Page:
By William Mattox, JMI Resident Fellow
Posted March 14, 2012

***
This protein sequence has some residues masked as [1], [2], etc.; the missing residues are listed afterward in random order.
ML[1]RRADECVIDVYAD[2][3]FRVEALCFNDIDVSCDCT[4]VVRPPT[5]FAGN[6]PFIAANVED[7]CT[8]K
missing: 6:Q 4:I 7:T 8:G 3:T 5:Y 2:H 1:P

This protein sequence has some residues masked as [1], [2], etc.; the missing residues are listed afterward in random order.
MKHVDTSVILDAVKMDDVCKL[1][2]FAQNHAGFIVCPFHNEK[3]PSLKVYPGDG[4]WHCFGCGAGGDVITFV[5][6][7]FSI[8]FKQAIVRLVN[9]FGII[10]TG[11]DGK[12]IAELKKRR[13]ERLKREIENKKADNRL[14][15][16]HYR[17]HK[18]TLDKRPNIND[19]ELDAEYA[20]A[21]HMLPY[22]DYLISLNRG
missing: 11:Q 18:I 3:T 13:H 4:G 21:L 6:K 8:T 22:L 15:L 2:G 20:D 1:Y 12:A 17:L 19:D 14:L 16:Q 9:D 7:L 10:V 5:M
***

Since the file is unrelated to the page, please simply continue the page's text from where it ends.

Weather patterns in the Florida Panhandle have not changed much since last March.  Nevertheless, the citizens ofJackson County have benefitted from a significant increase in “sunshine” over the last year.  That’s because their local officials have made “proactive disclosure” of county government activities a higher priority.  As a result,Jackson County earned the distinction of having Florida’s “Most Improved” government web site in 2012, according to data compiled by the Sunshine Review, a national service that regularly assesses government transparency using a ten-point checklist.Jackson County’s jump in the annual rankings of government transparency ought to serve notice to other jurisdictions around the state.  For whether one’s population is large or small, proactive disclosure of government information is increasingly important (and increasingly easy) in our digital age.   Indeed, proactive disclosure acknowledges that governments have a responsibility to help citizens understand how public business is being conducted and how taxpayers’ dollars are being spent.  And one of proactive disclosure’s many benefits is that it can help reduce the need for (and expense of) citizen-initiated Freedom of Information Act requests.While Jackson County’s earned the “most improved” distinction, 28 local governments from around the state earned “Sunny Awards,” the Sunshine Review’s highest honor for transparency excellence.  This represented a significant increase from last year (when 22 Florida jurisdictions were so honored) and meant that Florida once again has more jurisdictions earning the Sunshine Review’s top grade than any other state.  In fact, only five other states had as many as 10 jurisdictions earn an A grade in 2012. In 2012, seven Florida counties garnered A grades for the first time:  Indian River, Highlands,Lake,Leon, Osceola,Sarasota, and St. John’s.  Two county school districts (Duval and Lee) and one Florida city (Oakland Park) did so as well. Overall,Florida had more top scores than any other state, and the Sunshine State received a cumulative transparency grade of B.  Among other things,Florida’s overall grade was held down by a high number of “problem sites” (those earning a transparency grade of D or F) which declined only modestly, from 46 to 42, during the last year.   Generally, more-populous jurisdictions fared better than less-populous jurisdictions.  But there were a number of exceptions to this rule – and a number of situations where a county school district scored significantly better than the county government (or vice versa).  Indeed, Duval, Indian River, Lee,Palm Beach and St. John’s were the only areas to garner A grades in both the county and school district categories.  Conversely, the only areas to receive failing grades in both categories were Calhoun, Glades,Lafayette, and Union.Failing to provide easy access government audits and to public records were the most common transparency problems cited by Sunshine Review.  Many counties also fell short in providing information about contracts.  Many school districts failed to reveal appropriate information about background checks.  And the state government’s www.myflorida.com website (which earned a B) received only partial credit for usability.    Florida continues to be a national leader in government transparency, and many citizens have reason to be pleased with the priority that their public officials are giving to proactive disclosure of government information.  At the same time, the Sunshine State still has much room for improvement. Governments looking to do a better job of disclosing public business can take inspiration from school districts in Hardee and Flagler counties, which raised their 2012 scores by two letter grades each – and from Jackson County, which raised its score by three letter grades and won Florida’s “Most Improved” distinction.Each year during Sunshine Week (the week of First Amendment author James Madison’s March 16 birthday), The James Madison Institute releases a government transparency report–see “Proactive Disclosure in the Sunshine State: A 2012 Progress Report on Government Transparency”.